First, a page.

Yet, in the midst of the general depression, fresh forces were at work. The 'New Learning', which ultimately transformed the universities and the whole intellectual life of Europe, was being brought to England by a few enthusiastic scholars. In Lady Margaret's youth classical learning was all but un known, but now the literature of ancient Greece and Rome 'woke again to life'; new ideas and precious manuscripts were brought from Italy; Greek was studied at Oxford by a small group of men, and Erasmus made friendships there in 1498 with scholar whose names became famous -- Linacre, Grocyn, Colet, and More.
Everywhere new discoveries were breaking up old ideas; men's minds were stimulated by the voyages of explorers in the New World; a new era of com merce and civilization was beginning; the printing press scattered literature over Europe; interest was re-awakened in art and science; 'Humanism' was overcoming the formalities of the 'Schoolmen'; the feudal system was disappearing; the narrow limits of life in the Middle Ages were broken down and in the light of the Renaissance fresh vistas of thought opened out in all directions.
The revival of learning, especially on its moral and religious side, was welcomed with enthusiasm, though still with moderation, by Fisher and his patroness; they wished to encourage the new learning without giving up old truths, and to bring people back to a personal and practical Christianity. Their primary interest was to promote the study of Divinity: 'We specially tender thonnoure and thincrease of lernynge in divinite', Lady Margaret once wrote to the University of Oxford, and it was to this end that she obtained licences from the King in 1496 and 1497 to endow a readership (or lectureship) in Divinity at each of the universities.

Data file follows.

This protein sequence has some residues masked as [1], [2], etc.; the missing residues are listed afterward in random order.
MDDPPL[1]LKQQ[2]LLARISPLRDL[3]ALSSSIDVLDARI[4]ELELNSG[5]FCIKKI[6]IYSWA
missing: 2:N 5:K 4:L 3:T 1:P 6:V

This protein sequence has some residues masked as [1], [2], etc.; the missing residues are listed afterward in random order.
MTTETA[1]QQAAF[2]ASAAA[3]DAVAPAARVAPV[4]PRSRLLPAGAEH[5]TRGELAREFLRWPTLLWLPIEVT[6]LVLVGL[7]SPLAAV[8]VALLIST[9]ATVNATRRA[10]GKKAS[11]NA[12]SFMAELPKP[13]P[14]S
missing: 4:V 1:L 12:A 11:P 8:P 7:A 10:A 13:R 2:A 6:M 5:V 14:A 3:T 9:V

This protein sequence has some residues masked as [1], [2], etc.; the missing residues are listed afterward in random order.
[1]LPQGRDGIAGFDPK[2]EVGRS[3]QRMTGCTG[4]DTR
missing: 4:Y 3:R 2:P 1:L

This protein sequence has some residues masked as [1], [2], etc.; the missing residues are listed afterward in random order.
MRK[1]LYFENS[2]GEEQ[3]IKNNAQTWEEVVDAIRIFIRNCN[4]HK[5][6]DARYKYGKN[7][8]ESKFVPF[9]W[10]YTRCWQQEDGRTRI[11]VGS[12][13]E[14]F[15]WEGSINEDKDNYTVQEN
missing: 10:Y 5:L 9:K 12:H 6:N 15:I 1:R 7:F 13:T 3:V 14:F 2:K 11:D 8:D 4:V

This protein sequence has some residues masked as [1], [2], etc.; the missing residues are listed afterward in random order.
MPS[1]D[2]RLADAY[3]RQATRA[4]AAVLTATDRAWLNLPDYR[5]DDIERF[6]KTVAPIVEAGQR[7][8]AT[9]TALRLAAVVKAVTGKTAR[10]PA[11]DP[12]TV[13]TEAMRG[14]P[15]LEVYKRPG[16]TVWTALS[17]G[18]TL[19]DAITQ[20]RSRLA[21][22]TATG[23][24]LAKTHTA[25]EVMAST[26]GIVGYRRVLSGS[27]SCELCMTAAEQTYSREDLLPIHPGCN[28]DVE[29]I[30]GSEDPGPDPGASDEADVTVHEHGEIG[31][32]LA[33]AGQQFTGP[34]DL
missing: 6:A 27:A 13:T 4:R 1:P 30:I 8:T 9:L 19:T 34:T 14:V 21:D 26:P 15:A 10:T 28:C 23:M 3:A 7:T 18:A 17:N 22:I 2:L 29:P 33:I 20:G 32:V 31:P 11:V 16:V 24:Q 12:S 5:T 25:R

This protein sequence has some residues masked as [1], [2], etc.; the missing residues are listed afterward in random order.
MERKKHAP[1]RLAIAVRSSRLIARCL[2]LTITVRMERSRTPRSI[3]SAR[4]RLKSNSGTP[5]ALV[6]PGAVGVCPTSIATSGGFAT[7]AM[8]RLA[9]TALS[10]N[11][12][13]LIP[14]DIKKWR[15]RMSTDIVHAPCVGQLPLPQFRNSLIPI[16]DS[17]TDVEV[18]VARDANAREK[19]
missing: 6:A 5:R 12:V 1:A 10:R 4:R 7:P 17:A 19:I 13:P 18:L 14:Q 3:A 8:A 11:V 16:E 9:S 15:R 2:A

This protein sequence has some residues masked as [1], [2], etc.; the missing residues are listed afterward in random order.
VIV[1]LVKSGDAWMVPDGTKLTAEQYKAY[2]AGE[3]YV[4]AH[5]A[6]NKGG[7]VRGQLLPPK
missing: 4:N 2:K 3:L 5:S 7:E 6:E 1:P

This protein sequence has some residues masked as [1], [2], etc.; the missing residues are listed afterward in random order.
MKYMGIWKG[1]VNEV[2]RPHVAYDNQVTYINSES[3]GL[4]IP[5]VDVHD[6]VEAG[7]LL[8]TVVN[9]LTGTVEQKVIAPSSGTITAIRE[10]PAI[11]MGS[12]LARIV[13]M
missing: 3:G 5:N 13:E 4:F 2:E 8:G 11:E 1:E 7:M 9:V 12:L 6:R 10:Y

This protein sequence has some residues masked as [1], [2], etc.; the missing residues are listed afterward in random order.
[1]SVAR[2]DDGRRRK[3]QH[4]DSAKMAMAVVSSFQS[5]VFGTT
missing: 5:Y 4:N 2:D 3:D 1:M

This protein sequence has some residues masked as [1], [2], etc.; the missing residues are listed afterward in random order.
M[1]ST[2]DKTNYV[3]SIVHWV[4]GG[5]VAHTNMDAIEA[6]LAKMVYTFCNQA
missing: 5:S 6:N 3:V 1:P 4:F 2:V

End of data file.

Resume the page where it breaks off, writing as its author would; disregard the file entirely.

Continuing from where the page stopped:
Although not formally established until 1502, her Chair at Oxford was filled some time before then by Edmund Wilsford (or Wylford), B.D., on the recom mendation of Cardinal Morton, Chancellor of the University; while at Cambridge the Proctors entered in their accounts of 1498 that they 'paid to the Vice chancellor and Doctors inspecting the foundation of the Lecture of the Mother of the King-2d.' It seems a modest fee, even with money at ten times or more its present value, and one wonders how they divided it!